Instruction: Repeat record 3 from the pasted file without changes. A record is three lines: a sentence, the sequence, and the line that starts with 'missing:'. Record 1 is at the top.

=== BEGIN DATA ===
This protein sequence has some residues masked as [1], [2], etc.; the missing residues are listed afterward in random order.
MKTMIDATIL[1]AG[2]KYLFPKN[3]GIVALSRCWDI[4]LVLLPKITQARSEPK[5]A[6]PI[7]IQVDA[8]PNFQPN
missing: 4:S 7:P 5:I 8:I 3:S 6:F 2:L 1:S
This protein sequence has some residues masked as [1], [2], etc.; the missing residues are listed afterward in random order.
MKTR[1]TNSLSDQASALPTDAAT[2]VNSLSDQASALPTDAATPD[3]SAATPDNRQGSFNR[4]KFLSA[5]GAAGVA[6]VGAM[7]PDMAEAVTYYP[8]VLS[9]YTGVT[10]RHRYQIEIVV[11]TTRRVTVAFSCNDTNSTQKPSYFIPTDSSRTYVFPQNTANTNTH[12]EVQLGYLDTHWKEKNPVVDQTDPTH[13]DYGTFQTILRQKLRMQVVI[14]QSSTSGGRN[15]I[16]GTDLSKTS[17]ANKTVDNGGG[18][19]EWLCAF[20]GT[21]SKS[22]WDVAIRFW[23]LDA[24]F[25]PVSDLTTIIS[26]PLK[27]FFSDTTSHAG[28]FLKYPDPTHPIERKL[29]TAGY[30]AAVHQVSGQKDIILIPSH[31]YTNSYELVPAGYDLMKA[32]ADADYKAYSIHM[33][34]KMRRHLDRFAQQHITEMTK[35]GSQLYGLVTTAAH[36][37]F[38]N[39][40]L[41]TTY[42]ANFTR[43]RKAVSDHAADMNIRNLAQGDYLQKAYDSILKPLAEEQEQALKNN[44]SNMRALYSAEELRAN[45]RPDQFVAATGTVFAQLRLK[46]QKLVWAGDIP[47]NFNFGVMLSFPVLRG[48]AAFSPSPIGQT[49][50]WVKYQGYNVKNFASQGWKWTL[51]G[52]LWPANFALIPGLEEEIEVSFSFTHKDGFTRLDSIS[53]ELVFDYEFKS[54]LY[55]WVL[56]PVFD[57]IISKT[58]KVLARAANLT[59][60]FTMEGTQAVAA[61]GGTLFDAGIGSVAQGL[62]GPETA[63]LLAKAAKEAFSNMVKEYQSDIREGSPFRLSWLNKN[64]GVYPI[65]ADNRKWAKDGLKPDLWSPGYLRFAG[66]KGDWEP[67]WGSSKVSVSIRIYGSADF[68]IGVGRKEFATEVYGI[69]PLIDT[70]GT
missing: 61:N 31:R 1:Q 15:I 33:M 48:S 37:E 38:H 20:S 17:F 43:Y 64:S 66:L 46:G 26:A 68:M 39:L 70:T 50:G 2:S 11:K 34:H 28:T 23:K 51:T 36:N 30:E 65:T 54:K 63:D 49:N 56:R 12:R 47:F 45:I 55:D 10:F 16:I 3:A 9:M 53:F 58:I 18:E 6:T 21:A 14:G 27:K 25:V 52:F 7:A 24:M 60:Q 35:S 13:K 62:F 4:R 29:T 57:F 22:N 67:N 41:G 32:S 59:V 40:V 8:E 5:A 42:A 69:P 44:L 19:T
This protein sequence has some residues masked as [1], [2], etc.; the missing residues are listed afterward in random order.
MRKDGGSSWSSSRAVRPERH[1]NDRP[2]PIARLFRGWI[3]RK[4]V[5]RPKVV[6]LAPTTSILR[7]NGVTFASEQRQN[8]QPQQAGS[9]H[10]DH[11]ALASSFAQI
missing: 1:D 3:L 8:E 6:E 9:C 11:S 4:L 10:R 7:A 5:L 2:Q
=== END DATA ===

This protein sequence has some residues masked as [1], [2], etc.; the missing residues are listed afterward in random order.
MRKDGGSSWSSSRAVRPERH[1]NDRP[2]PIARLFRGWI[3]RK[4]V[5]RPKVV[6]LAPTTSILR[7]NGVTFASEQRQN[8]QPQQAGS[9]H[10]DH[11]ALASSFAQI
missing: 1:D 3:L 8:E 6:E 9:C 11:S 4:L 10:R 7:A 5:L 2:Q